Night of Stone: Death and Memory in Twentieth-century Russia – Catherine Merridale
Saying “I enjoyed reading this incredible book” seems strange. Reading the history and anthropology of death and mourning in Russia and the USSR in the 20th century depressed the hell out of me. It would any thinking person reading about 50 million human beings dying due to badly run wars, induced famine, political mass murder, and diseases of deprivation such as cholera and typhus.
Not just the sheer scale, but the question “How could cops, jailers, torturers, executioners do this to other people” brings to mind issues of compliance to authority. I was impressed by the brilliant research of archives and period materials for the documentary history and the interviews of ordinary Russians for the oral history.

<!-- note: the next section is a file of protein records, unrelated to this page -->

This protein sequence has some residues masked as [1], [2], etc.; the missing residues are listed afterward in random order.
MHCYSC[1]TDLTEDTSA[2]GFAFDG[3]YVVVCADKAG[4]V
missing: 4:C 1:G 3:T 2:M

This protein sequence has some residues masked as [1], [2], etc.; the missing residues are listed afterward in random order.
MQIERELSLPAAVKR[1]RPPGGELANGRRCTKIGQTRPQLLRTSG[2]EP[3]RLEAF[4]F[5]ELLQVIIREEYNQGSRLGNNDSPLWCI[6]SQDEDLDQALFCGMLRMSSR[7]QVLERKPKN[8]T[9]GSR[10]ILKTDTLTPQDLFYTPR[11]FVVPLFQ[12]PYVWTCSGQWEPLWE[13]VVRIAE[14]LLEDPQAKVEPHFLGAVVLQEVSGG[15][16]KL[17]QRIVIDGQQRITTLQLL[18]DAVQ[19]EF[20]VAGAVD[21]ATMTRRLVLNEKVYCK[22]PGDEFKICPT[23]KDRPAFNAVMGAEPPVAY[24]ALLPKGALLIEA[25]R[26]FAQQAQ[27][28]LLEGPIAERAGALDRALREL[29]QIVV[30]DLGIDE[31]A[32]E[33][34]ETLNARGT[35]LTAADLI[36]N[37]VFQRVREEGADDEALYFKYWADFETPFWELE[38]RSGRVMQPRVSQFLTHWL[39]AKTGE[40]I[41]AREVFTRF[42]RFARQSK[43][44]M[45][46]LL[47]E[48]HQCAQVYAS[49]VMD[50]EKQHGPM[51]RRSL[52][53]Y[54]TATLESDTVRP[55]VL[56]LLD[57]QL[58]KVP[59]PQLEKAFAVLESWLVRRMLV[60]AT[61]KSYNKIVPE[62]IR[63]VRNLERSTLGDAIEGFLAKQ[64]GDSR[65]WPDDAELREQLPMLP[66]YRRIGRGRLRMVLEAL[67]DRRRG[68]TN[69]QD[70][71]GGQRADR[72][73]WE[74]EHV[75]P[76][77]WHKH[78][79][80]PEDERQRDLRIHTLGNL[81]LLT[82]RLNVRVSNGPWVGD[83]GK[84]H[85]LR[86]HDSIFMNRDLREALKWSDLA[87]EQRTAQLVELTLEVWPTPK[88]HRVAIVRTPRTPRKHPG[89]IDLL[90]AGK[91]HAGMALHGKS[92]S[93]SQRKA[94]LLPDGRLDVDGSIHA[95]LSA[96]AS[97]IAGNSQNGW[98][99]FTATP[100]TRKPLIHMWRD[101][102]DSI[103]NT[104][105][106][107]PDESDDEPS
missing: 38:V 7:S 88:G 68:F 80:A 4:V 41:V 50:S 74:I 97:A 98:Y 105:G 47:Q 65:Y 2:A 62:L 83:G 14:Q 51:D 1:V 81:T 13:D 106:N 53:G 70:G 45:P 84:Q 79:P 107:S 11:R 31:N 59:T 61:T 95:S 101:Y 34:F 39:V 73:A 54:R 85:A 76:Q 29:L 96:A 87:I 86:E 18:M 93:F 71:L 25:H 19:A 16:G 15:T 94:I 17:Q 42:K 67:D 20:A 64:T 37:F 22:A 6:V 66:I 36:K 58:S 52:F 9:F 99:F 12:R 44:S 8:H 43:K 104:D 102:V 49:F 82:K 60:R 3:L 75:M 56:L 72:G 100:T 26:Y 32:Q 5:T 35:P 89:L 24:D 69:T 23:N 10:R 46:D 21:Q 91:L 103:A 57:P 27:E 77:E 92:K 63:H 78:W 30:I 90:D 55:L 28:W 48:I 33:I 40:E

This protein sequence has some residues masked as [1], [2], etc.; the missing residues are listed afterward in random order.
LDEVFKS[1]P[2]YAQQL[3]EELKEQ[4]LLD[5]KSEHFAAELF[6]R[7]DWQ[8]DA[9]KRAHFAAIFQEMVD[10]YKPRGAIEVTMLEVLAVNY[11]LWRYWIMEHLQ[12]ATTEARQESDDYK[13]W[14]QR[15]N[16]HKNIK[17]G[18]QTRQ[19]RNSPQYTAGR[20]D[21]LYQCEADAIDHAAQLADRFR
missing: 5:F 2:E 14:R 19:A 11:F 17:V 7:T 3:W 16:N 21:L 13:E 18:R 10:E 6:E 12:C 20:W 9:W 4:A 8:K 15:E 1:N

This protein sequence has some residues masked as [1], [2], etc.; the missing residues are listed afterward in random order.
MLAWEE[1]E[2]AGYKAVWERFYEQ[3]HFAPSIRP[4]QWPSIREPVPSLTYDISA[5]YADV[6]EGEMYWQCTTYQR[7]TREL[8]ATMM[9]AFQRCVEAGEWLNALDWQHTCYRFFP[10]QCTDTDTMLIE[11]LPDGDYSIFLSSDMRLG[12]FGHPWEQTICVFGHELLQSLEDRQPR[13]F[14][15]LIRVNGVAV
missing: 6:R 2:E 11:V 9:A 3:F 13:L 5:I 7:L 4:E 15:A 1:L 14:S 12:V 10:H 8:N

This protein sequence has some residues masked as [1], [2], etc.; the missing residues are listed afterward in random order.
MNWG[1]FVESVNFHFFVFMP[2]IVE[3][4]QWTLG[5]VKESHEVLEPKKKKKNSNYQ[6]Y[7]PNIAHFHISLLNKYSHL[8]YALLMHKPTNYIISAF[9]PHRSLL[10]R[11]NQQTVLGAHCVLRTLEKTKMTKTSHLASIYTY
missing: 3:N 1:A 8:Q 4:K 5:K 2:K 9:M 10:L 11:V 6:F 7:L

Being English, Merridale is gifted writer of highly readable prose. Another plus is that she lets a lot more soul and humanity show than many historians. Readers that are interested is how human beings cope, remember, or repress memory will get much out of this book as will reader who focus on the psychology of people over prolonged and extraordinary hardship.